Monday, 24 April 2017


Richard II watches Wat Tyler's death and
addresses the peasants in the background:
taken from the Gruuthuse manuscript
of Froissart's Chroniques (c. 1475).
Wat Tyler was the leader of
the English Peasants revolt, 1381.
A surprise ending is today's prompt from the Poetry School. This doesn't really conform to a surprise, more that it draws up the threads of what has gone before, on the last line.

I suppose it might be called a sonnet as it has 14 lines.  The first five are shown below.


Then we learnt about processing photos, and
leaving fear behind, from the women at Grunwick.
How our bodies were not our own
before the 1967 Act. What was black
and white from twenty-seven years ...

Sunday, 23 April 2017

Garden sounds

I couldn't faithfully follow the Poetry School prompt today, to go for a walk and compose something in your head. I wasn't up to going beyond the garden and my short term memory wouldn't allow much in my head. 
So this is the start of the garden poem:

Of course the great and blue tits
teacher and bicycle wheel beyond,
seeking a squeeze in the trees.

Jesse, Jesse, come here, the dog
walker gets desperate below
the railway footbridge under ...

Saturday, 22 April 2017

This coyness lady were no crime

Aubretia from
the garden
Day 22 and the Poetry School
prompt: take a line from a poem
by another poet.  Used each of the
words to end each of your lines.
So I set myself a tricky task here
but couldn't resist a line from
Marvell's To His Coy Mistress,
which I studied at school,
really liked the words and rhythm,
and never forgot.

Here is the start:

The edges of the neat grass in this
geologic garden checked the coyness
of aubretia the mustard of ladies ...

Friday, 21 April 2017

Pigeons, nuthatches and drunkards

Wood pigeon
With apologies to anyone expecting
me to post a poem today. I have written a pantun, which was explained here on April 15th 2013. Later I may decide to submit it somewhere so I'm keeping it out of public sight for the moment. It's about pigeons, and nuthatches, and drunkards, amongst other things.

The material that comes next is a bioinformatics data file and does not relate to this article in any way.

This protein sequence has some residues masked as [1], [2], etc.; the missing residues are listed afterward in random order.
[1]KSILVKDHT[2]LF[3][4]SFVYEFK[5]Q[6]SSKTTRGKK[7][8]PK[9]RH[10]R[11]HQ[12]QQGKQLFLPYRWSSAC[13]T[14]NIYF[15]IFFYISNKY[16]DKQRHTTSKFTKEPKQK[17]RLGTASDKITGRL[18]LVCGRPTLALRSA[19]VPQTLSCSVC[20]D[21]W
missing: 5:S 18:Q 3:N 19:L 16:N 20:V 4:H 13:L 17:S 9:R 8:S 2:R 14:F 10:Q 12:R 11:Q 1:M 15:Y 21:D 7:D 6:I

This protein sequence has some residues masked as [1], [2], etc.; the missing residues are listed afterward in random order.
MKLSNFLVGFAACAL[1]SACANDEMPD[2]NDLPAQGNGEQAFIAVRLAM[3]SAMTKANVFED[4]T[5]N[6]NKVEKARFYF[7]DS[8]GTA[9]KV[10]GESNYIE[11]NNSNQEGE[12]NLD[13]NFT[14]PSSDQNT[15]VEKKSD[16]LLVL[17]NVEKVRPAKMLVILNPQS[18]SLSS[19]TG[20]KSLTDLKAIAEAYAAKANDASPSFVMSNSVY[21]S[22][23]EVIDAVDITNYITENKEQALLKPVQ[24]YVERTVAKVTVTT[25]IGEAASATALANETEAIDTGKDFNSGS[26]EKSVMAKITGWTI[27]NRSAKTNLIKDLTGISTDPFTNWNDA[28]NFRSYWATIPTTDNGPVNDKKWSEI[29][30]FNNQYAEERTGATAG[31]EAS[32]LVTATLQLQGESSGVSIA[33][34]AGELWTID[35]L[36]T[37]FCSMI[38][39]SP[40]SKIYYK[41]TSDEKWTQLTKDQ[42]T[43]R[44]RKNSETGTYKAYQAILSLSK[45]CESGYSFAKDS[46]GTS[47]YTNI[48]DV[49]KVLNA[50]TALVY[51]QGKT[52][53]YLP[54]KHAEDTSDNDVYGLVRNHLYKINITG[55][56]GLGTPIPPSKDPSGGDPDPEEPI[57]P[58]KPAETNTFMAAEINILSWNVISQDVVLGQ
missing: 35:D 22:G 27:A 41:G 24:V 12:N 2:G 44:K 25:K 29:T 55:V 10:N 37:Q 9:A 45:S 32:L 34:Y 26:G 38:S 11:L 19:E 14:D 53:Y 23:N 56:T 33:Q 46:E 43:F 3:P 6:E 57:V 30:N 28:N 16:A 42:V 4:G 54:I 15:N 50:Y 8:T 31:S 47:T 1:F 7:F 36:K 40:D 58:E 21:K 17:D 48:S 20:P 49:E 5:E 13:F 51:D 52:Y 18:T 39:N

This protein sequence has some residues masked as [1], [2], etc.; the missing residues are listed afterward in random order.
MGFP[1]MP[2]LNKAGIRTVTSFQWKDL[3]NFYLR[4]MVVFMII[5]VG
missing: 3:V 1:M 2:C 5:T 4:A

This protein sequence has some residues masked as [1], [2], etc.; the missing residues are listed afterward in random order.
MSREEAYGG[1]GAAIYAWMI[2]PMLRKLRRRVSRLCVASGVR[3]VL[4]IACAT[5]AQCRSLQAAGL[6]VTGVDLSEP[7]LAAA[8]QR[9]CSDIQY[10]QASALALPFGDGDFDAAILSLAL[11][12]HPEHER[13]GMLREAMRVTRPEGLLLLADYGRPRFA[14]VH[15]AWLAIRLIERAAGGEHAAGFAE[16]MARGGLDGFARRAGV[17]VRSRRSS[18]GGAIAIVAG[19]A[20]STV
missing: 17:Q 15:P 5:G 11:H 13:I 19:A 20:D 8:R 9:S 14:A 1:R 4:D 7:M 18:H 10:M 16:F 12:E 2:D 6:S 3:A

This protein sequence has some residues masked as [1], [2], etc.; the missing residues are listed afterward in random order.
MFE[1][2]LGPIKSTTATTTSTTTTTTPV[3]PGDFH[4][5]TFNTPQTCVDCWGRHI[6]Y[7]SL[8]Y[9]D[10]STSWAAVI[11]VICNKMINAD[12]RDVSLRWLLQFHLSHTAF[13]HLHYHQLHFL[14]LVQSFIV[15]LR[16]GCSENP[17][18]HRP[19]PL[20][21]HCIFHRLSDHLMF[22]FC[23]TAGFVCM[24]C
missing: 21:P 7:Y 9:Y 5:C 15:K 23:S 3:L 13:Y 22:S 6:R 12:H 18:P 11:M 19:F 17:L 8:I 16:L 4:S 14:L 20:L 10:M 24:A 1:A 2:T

Thursday, 20 April 2017

The angels are going to surrender

You might have noticed that I have not posted a poem from Day 19 because a Poetry school prompt I followed was to write a bad poem. Which I duly did. But you surely don't expect me to post that publicly?!

Prompted today by Snapdragon journal’s theme this month of Surrender, the Poetry School prompt today of writing a poem in one sentence, and a prompt to write a poem where the first line is the same as the last line (but I've forgotten where I saw it!).

The angels are going to surrender

The angels are going to surrender, they shout, but
they are not always right, those who shout
and shout, and anyway just putting up
a banner with this slogan doesn’t make it
happen unless they happen to own all
the banners in the world, take control
of the whole sky ...

Tuesday, 18 April 2017

The glorious future I might have had

Bar-headed goose,
Golden Acre Park, north Leeds
From a fragment I had written in a class some while back, and then I built on it.
So this is Day 18 of NaPoWriMo. I didn't follow a prompt given for today.

The glorious future I might have had

Above the Himalayas I pilot a slanting glider.
At Seville I visit the lacy curves of the Alhambra.
Floating along the Venice canals
I watch the gondolier as she
propels golden twins of pleasure and adventure.

I easily recognise a congregation
of skylarks by their wild hymns.
All the bee sounds and bird calls are named.
Trains’ rush and clatter is packed up
into ears and sold for the price of gold.

Silk-patterned stones lie louche ...